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Reducing Malnutrition by Transforming Gender Roles

November 28, 2016
By Claudina de Nascimento Lourenço, Jeremias Marques and Althea Skinner

 

A farmer and mother of six, Angela used to worry about feeding her children. Cultural tradition in northern Mozambique indicates that men’s meals take priority. Historically, her husband was no exception. If food was short, he demanded the respect of a full meal—even if it meant that Angela, their two sons or four daughters did not get an adequate and nutritious meal.

That’s why the CARE-WWF Alliance focuses on shifting gender roles as a critical part of the solution to reducing the high incidence of malnutrition in Nampula Province, where half of the children under two years of age is stunted from developing to their full potential.ps-blog-2-pic

A series of dialogues—led by Alliance-trained volunteers from her community, Saua Saua—is slowly changing this situation.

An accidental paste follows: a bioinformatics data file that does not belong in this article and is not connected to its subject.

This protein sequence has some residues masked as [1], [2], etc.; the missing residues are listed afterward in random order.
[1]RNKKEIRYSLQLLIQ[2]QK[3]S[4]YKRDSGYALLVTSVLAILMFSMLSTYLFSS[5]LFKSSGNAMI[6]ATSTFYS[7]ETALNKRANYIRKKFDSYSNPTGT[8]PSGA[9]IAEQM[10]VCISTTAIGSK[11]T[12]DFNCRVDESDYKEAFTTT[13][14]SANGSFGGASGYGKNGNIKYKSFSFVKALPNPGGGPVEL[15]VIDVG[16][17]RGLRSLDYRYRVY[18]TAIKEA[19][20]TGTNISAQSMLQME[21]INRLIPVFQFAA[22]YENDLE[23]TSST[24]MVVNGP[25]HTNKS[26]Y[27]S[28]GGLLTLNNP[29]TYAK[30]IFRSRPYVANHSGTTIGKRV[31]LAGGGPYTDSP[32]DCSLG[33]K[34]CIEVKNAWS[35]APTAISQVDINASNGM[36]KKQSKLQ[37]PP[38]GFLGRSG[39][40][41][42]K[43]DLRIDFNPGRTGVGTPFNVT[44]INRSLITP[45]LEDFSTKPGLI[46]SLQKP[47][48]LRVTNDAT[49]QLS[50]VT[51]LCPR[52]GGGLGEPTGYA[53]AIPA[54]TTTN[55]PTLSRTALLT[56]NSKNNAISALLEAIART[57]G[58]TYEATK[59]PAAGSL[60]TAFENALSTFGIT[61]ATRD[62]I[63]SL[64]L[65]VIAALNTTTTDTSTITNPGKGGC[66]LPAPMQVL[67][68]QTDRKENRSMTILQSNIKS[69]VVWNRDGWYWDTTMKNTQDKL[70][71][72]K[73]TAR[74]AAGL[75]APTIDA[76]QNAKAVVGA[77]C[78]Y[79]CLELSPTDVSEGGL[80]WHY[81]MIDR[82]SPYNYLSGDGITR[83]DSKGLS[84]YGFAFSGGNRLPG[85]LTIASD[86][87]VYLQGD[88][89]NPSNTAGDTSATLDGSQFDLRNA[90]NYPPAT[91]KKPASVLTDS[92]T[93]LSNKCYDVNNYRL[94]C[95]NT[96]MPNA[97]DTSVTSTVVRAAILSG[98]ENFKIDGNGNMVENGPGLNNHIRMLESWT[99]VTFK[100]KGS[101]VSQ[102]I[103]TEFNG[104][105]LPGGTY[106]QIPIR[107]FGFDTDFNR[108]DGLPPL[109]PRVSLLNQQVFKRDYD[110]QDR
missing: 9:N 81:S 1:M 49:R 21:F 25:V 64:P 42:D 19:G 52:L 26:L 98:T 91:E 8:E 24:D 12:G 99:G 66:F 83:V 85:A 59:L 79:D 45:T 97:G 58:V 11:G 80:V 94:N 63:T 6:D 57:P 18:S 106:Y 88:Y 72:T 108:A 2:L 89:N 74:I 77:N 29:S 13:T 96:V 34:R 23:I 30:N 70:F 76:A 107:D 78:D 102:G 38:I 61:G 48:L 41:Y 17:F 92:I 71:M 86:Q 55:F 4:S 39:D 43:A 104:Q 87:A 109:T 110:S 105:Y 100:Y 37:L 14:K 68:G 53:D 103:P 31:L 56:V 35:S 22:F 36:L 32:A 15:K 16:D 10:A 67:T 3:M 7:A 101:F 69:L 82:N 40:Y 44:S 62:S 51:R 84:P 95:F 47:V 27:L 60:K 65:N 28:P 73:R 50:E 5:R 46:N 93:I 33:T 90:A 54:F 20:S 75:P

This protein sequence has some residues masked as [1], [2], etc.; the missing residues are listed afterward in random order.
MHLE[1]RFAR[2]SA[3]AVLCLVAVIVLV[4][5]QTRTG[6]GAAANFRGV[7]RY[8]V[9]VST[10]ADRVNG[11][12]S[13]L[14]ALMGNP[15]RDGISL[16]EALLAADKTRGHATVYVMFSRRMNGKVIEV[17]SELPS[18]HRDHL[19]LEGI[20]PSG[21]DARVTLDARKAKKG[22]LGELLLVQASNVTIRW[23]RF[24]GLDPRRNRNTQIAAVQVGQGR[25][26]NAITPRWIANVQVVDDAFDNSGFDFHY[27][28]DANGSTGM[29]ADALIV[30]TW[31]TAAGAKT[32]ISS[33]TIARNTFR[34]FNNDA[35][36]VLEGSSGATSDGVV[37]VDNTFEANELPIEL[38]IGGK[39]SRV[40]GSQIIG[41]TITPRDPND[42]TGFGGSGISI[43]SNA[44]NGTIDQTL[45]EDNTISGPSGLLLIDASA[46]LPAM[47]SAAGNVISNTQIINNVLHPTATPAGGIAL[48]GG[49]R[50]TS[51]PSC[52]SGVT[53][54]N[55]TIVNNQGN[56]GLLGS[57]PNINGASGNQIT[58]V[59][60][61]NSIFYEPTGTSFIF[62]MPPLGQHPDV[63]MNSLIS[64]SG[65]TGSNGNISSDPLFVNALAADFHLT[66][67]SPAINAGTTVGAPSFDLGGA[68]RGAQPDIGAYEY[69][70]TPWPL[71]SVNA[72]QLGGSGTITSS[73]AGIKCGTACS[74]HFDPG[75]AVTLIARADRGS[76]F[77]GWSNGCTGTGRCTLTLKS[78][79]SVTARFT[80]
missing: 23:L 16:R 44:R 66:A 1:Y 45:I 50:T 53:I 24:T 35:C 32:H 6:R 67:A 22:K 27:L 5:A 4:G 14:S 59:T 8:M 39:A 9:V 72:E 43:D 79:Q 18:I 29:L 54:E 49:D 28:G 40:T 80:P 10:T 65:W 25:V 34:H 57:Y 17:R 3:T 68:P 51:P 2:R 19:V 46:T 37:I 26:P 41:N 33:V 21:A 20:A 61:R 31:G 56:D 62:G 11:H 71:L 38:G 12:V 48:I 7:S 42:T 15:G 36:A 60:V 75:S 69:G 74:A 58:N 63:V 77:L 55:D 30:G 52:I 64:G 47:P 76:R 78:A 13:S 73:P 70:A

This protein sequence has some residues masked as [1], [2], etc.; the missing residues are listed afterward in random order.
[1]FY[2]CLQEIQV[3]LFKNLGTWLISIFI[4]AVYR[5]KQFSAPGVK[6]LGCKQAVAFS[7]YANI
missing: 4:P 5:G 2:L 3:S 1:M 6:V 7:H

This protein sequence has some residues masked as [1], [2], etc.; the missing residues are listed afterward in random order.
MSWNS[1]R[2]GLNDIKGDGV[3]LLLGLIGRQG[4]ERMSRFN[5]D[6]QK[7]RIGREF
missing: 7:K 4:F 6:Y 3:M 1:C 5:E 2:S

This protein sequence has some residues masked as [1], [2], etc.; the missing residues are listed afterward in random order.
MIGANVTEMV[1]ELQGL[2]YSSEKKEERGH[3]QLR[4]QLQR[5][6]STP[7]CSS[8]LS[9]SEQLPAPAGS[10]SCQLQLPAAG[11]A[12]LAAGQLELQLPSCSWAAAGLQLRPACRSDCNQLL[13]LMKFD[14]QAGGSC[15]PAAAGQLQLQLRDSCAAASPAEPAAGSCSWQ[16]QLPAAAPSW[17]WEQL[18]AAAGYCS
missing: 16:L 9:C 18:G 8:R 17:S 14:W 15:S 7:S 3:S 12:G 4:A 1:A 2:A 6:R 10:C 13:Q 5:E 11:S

“I’ve enjoyed many moments of reflection on nutrition and gender through dialogues I’ve participated in,” Angela explains. “We have identified the causes of malnutrition, the importance of women’s participation in agricultural planning… and men and women’s joint responsibility for nourishing their children.”

“I’ve been lucky that my husband and I have both participated in these debates because we have continued to reflect at home about these topics, facilitating some changes
in our family. One of the greatest changes occurred after a dialogue we took part in about food access. It helped us realize that every family member has the right to food and that children, pregnant women and women of childbearing age have special nutritional requirements that should be prioritized.

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